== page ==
In the book Our Daily Bread, psychographed by Francisco (Chico) C. Xavier, written by the spirit Emmanuel, there is a passage about the use and abuse of processes and the people who follow them.
All of us recognize the usefulness of a written procedure, whereby a method is devised to ensure quality, completeness, or legality. But all to often we find people using the procedure without caring for extenuating circumstances, treating everyone they encounter as the same. When I become the victim of being treated like a number instead of a person, I try to point out that if the process is followed precisely every time, then there would be no need of the services of the person employed, since a software application could very well perform the same function.
I was delighted to read a similar thought in one of the chapters in Our Daily Bread:
“No one can deny the useful side of formalities. If they were completely useless, the Father would not permit their existence in the scheme of things. They are charts that classify individual efforts and schedules that designate adequate time for this or that task. However, to make them inflexible precepts or insurmountable obstacles is a grave harm to overall harmony.
Most people heed them more than they obey God himself; however, the Almighty has established all of life’s organizations to aid in the evolution and perfecting of all his children.” [Our Daily Bread, Chapter 30, pp.73-74]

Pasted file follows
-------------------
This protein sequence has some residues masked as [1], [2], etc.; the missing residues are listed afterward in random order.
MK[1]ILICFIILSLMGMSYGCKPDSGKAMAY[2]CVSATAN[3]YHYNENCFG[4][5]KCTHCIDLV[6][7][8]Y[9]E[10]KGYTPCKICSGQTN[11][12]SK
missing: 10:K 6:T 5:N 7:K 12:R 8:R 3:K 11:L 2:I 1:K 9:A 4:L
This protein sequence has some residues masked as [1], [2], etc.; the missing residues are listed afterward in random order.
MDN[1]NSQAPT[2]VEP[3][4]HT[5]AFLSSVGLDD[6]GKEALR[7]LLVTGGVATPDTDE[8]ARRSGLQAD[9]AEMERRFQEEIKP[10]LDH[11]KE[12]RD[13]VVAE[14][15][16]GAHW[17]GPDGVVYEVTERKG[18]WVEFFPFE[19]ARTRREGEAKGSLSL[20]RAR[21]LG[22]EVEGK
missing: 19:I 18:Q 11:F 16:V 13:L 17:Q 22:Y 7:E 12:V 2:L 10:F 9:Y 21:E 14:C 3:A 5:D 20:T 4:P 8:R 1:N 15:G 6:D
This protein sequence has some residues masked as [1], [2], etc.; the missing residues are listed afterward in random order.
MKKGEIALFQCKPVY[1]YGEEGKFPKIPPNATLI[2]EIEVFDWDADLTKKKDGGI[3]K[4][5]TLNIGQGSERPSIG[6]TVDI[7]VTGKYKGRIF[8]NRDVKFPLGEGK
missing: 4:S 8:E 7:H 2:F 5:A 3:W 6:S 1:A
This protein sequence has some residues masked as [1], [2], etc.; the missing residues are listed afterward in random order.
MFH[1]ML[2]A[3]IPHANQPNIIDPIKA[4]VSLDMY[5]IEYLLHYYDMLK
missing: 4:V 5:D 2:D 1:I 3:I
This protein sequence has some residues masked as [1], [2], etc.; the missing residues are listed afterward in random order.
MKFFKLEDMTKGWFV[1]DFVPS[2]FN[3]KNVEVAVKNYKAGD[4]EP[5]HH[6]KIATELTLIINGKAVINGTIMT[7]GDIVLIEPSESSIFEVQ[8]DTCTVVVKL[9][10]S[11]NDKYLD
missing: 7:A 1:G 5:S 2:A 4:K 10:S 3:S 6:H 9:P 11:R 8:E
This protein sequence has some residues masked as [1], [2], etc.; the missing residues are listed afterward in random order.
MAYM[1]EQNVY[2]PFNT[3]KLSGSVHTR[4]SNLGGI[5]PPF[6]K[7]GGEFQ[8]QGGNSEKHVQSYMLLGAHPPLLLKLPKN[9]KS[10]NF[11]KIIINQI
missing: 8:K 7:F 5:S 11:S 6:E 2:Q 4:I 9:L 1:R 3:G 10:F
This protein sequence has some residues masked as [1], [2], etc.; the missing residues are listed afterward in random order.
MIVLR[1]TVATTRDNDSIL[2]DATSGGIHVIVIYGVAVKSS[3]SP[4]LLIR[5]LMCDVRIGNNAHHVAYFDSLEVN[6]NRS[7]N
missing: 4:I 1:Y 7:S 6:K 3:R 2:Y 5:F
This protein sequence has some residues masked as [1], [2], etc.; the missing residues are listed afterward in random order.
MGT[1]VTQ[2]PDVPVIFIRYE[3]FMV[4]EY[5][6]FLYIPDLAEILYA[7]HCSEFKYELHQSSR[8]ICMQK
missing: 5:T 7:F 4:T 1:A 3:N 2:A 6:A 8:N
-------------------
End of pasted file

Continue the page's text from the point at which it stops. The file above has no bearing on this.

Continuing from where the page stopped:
Emmanuel points out that written processes, standards, operating procedures, whatever they are called within an organization are a needed device, but to pay heed to their dictates more than what is expected of us by Jesus and God is wrong. Love, fraternity, and charity (and the Golden Rule), must always be in the forefront of our actions, even if we are directed in a certain manner by slavish bureaucracy.
Emmanuel closes the chapter with this call to action:
“Formalities can define, catalog, specify and enumerate, but they should not tyrannize our lives. Remember, they have been put on your path in order to be of assistance to you. Respect them for their constructive and just nature, but do not make them a prison cell.” [Our Daily Bread, Chapter 30, p. 74]
We are asked to use our own judgment in interpreting any process we are expected to follow. We have all encountered this situation. I write of my own experience in bucking the precepts of Human Resources when they refused to accommodate a simple request by a person working for me, in my book 7 Tenets of Spiritism – How They Impact Your Daily Life. I explore how spirits are constantly with us and guiding our path.